Imagine the scene. As a blizzard rampages on, a young couple prepares to open their guesthouse for the first time. The year is 1952, and the news of a murder emanates from the wireless into the entrance hallway of this grand country home. The enigmatic guests arrive one by one, but as the snow continues to fall, soon they are confined.
Welcome to The Mousetrap.
For 62 years, Agatha Christie’s The Mousetrap has been captivating audiences in its London home and I was given the opportunity to see a touring performance of the play by Adam Spiegel Productions at the beautiful King’s Theatre in Edinburgh. There is no Miss Marple or Hercule Poirot here, but this play is undeniably Christie’s. From the idiosyncratic country home, to the Cluedo-style whodunit storyline, and, of course, the twists no one would predict, The Mousetrap remains the ultimate murder mystery.
The cast of Adam Spiegel’s production of The Mousetrap
Three Blind Mice
The title of the play stems from the nursery rhyme Three Blind Mice. Act One opens with the murder of a woman, fresh out of prison after serving a sentence for child neglect. She is found with a note saying: “this is the first”, and a picture of three little mice. This is to be a recurring theme in the play.
Meanwhile, the guests begin to arrive at Monkswell Manor, the guesthouse run by the inexperienced Giles and Mollie Ralston. First we meet Christopher Wren, a kooky young man who claims to be an architect. Soon follows the demanding Mrs. Boyle and the amiable Major Metcalfe. The next guest is the inscrutable Miss Casewell, who exudes a suspicious air. A fifth, unexpected guest appears at Monkswell Manor after he claims his car is stuck in the snow. This is the eccentric Mr Paravicini, who provides little information about himself or his circumstances. As with all of Christie’s stories, it is clear everyone has a past.
The drama really kicks off when Sergeant Trotter arrives, announcing that amongst the residents of Monkswell Manor are the remaining ‘two mice’ on the murderer’s list. As the guesthouse remains cut off from the rest of the world, it is not long before another murder is committed. But will Sergeant Trotter catch the killer before the ‘third mouse’ is exterminated? Or is this drama much more complicated than it seems?
Don’t worry; there will be no spoilers here. The Mousetrap has a tradition of secrecy, where the audience is asked not to tell anyone who did it. This is one of the reasons the play remains so popular today.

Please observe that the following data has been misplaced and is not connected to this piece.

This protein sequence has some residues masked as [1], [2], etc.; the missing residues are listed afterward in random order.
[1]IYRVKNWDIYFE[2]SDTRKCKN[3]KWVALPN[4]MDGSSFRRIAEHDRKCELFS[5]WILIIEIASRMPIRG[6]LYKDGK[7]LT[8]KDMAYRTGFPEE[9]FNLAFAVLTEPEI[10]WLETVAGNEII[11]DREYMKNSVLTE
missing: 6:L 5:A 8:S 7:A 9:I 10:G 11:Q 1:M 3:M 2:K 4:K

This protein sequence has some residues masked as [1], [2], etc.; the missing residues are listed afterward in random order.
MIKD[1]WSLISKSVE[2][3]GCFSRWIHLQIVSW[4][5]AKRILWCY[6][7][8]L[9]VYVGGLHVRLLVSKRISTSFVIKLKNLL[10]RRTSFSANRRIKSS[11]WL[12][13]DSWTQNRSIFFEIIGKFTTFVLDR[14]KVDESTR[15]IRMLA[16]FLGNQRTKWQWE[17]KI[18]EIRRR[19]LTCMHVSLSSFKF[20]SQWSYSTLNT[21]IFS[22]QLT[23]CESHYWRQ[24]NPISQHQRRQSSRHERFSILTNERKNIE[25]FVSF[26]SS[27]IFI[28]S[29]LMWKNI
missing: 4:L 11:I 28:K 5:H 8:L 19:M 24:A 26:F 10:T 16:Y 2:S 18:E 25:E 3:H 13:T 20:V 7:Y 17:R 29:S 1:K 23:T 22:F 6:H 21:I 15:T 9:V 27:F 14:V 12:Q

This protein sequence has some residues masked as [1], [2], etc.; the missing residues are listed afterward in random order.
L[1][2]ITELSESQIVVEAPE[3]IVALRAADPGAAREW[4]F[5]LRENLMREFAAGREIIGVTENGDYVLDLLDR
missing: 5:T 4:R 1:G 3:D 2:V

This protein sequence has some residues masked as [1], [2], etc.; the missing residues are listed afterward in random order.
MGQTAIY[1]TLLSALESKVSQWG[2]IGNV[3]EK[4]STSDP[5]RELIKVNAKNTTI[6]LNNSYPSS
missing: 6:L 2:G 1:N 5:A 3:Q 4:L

The Mousetrap is the longest running play of all time. So what is its secret? Ms. Christie herself gave the following analysis: “It is the sort of play you can take anyone to. It’s not really frightening. It’s not really horrible. It’s not really a farce, but it has a little bit of all these things and perhaps that satisfies a lot of different people.”
There is plenty of drama here, and a subtle humour to provide some light relief. But part of its real appeal, in my opinion, is the escapism it provides. For Christie the play was set in current times, but for a modern audience it is offers a glorious flash of the good old days. The set of this particular production was divine: opulent oak walls housed chintzy furniture, antique portraits and, of course, the obligatory fireplace.
Then there is Christie’s expert characterisation. From the young and zesty Christopher, to the fastidious Mrs. Boyle, each character has a unique element to bring to the mix. My favourite in this production was Mr Paravicini, played by Michael Fenner. Paravicini is like a cross between an enigmatic Count Dracula and an eccentric old uncle. He provides some of the best lines that diffuse tense moments.
Sixty-two Years Young
The Mousetrap continues to attract massive audiences from all over the world any production would be jealous of. Despite its age, this remains a play that everyone today can enjoy, with its careful mix of drama and farce. I highly recommend you go see it but if you do, be sure to respect the tradition and keep who did it a secret. That way The Mousetrap’s legacy may live on for another sixty years.